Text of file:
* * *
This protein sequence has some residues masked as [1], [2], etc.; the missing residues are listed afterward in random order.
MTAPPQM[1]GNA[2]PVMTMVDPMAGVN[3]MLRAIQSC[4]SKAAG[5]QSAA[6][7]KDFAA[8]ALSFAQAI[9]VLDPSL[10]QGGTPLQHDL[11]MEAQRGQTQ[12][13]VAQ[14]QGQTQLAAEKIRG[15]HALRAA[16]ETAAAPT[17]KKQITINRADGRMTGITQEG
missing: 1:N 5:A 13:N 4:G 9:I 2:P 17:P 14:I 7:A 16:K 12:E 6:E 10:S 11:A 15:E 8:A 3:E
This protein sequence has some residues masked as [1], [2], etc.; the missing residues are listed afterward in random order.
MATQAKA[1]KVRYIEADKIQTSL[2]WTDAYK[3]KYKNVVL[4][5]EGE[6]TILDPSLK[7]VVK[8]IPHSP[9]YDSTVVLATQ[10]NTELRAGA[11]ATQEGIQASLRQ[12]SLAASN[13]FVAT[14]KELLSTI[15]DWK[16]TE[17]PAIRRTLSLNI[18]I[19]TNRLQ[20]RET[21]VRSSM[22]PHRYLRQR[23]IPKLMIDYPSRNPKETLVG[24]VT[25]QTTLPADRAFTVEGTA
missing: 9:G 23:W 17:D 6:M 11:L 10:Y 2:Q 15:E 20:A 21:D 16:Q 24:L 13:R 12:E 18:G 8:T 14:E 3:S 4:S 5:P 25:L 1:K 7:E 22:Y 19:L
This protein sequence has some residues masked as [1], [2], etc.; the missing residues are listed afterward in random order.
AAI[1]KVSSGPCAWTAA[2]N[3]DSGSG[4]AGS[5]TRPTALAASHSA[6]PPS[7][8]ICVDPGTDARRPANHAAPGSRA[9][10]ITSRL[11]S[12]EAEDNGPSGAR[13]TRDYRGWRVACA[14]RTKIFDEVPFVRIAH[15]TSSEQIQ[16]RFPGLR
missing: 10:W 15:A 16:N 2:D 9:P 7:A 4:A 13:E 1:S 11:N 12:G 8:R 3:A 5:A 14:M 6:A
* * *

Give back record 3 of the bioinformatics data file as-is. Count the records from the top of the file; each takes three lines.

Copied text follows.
This protein sequence has some residues masked as [1], [2], etc.; the missing residues are listed afterward in random order.
AAI[1]KVSSGPCAWTAA[2]N[3]DSGSG[4]AGS[5]TRPTALAASHSA[6]PPS[7][8]ICVDPGTDARRPANHAAPGSRA[9][10]ITSRL[11]S[12]EAEDNGPSGAR[13]TRDYRGWRVACA[14]RTKIFDEVPFVRIAH[15]TSSEQIQ[16]RFPGLR
missing: 10:W 15:A 16:N 2:D 9:P 7:A 4:A 13:E 1:S 11:N 12:G 8:R 3:A 5:A 14:M 6:A